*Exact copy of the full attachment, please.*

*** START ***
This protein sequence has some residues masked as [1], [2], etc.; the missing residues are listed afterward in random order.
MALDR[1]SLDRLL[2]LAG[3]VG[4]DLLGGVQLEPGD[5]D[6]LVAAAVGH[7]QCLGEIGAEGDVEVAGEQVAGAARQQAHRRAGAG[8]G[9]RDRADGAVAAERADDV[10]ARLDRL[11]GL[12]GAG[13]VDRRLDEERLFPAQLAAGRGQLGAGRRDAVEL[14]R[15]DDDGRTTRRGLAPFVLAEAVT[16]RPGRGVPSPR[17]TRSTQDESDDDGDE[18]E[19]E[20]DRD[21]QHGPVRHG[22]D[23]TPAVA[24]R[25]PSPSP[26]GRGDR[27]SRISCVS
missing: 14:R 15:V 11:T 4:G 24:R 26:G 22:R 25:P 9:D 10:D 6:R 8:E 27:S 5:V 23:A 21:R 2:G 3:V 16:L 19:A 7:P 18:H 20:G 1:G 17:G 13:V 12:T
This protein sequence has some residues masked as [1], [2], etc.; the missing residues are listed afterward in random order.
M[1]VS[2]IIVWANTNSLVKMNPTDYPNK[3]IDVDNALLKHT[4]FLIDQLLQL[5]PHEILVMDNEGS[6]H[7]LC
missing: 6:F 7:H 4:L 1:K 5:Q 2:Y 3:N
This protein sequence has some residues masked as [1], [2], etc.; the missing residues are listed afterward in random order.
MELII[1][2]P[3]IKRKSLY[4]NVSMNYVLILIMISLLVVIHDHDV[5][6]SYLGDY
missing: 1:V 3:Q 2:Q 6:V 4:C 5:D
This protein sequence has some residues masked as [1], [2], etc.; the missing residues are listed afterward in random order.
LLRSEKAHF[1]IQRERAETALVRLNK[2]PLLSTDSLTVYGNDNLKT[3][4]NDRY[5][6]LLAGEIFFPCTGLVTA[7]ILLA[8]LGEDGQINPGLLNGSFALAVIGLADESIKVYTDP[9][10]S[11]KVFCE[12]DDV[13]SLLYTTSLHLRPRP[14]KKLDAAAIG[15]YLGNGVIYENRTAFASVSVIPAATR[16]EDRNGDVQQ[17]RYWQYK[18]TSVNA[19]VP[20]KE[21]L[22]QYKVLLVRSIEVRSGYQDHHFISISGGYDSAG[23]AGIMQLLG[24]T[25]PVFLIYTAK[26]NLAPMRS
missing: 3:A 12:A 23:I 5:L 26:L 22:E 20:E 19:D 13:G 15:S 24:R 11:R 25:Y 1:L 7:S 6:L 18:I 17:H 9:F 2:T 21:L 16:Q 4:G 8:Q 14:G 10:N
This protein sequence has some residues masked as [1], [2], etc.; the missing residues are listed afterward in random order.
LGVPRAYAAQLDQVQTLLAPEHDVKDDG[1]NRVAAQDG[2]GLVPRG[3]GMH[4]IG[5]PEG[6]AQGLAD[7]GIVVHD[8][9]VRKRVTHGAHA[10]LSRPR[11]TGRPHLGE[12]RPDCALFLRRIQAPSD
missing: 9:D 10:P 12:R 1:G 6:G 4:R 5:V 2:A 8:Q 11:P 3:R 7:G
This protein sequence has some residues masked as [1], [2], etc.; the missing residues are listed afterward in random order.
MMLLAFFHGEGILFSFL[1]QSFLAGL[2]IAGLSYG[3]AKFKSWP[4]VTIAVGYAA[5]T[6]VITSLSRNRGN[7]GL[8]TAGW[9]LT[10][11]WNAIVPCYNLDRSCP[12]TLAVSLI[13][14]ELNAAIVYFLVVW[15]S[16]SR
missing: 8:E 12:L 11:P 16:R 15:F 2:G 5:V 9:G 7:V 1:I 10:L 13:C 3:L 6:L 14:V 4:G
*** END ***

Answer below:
This protein sequence has some residues masked as [1], [2], etc.; the missing residues are listed afterward in random order.
MALDR[1]SLDRLL[2]LAG[3]VG[4]DLLGGVQLEPGD[5]D[6]LVAAAVGH[7]QCLGEIGAEGDVEVAGEQVAGAARQQAHRRAGAG[8]G[9]RDRADGAVAAERADDV[10]ARLDRL[11]GL[12]GAG[13]VDRRLDEERLFPAQLAAGRGQLGAGRRDAVEL[14]R[15]DDDGRTTRRGLAPFVLAEAVT[16]RPGRGVPSPR[17]TRSTQDESDDDGDE[18]E[19]E[20]DRD[21]QHGPVRHG[22]D[23]TPAVA[24]R[25]PSPSP[26]GRGDR[27]SRISCVS
missing: 14:R 15:V 11:T 4:G 24:R 26:G 22:R 25:P 9:D 10:D 6:R 8:E 27:S 5:V 23:A 21:R 2:G 3:V 16:L 19:A 7:P 18:H 20:G 1:G 17:G 13:V 12:T
This protein sequence has some residues masked as [1], [2], etc.; the missing residues are listed afterward in random order.
M[1]VS[2]IIVWANTNSLVKMNPTDYPNK[3]IDVDNALLKHT[4]FLIDQLLQL[5]PHEILVMDNEGS[6]H[7]LC
missing: 6:F 7:H 4:L 1:K 5:Q 2:Y 3:N
This protein sequence has some residues masked as [1], [2], etc.; the missing residues are listed afterward in random order.
MELII[1][2]P[3]IKRKSLY[4]NVSMNYVLILIMISLLVVIHDHDV[5][6]SYLGDY
missing: 1:V 3:Q 2:Q 6:V 4:C 5:D
This protein sequence has some residues masked as [1], [2], etc.; the missing residues are listed afterward in random order.
LLRSEKAHF[1]IQRERAETALVRLNK[2]PLLSTDSLTVYGNDNLKT[3][4]NDRY[5][6]LLAGEIFFPCTGLVTA[7]ILLA[8]LGEDGQINPGLLNGSFALAVIGLADESIKVYTDP[9][10]S[11]KVFCE[12]DDV[13]SLLYTTSLHLRPRP[14]KKLDAAAIG[15]YLGNGVIYENRTAFASVSVIPAATR[16]EDRNGDVQQ[17]RYWQYK[18]TSVNA[19]VP[20]KE[21]L[22]QYKVLLVRSIEVRSGYQDHHFISISGGYDSAG[23]AGIMQLLG[24]T[25]PVFLIYTAK[26]NLAPMRS
missing: 3:A 12:A 23:I 5:L 26:L 22:E 20:E 19:D 13:G 15:S 24:R 11:R 25:Y 1:L 7:S 6:L 18:I 17:H 9:F 2:T 21:L 16:Q 4:G 8:Q 14:G 10:N
This protein sequence has some residues masked as [1], [2], etc.; the missing residues are listed afterward in random order.
LGVPRAYAAQLDQVQTLLAPEHDVKDDG[1]NRVAAQDG[2]GLVPRG[3]GMH[4]IG[5]PEG[6]AQGLAD[7]GIVVHD[8][9]VRKRVTHGAHA[10]LSRPR[11]TGRPHLGE[12]RPDCALFLRRIQAPSD
missing: 9:D 10:P 12:R 1:G 6:G 4:R 5:V 2:A 8:Q 11:P 3:R 7:G
This protein sequence has some residues masked as [1], [2], etc.; the missing residues are listed afterward in random order.
MMLLAFFHGEGILFSFL[1]QSFLAGL[2]IAGLSYG[3]AKFKSWP[4]VTIAVGYAA[5]T[6]VITSLSRNRGN[7]GL[8]TAGW[9]LT[10][11]WNAIVPCYNLDRSCP[12]TLAVSLI[13][14]ELNAAIVYFLVVW[15]S[16]SR
missing: 8:E 12:L 11:P 16:R 15:F 2:G 5:V 9:G 7:V 1:I 10:L 13:C 3:L 6:L 14:V 4:G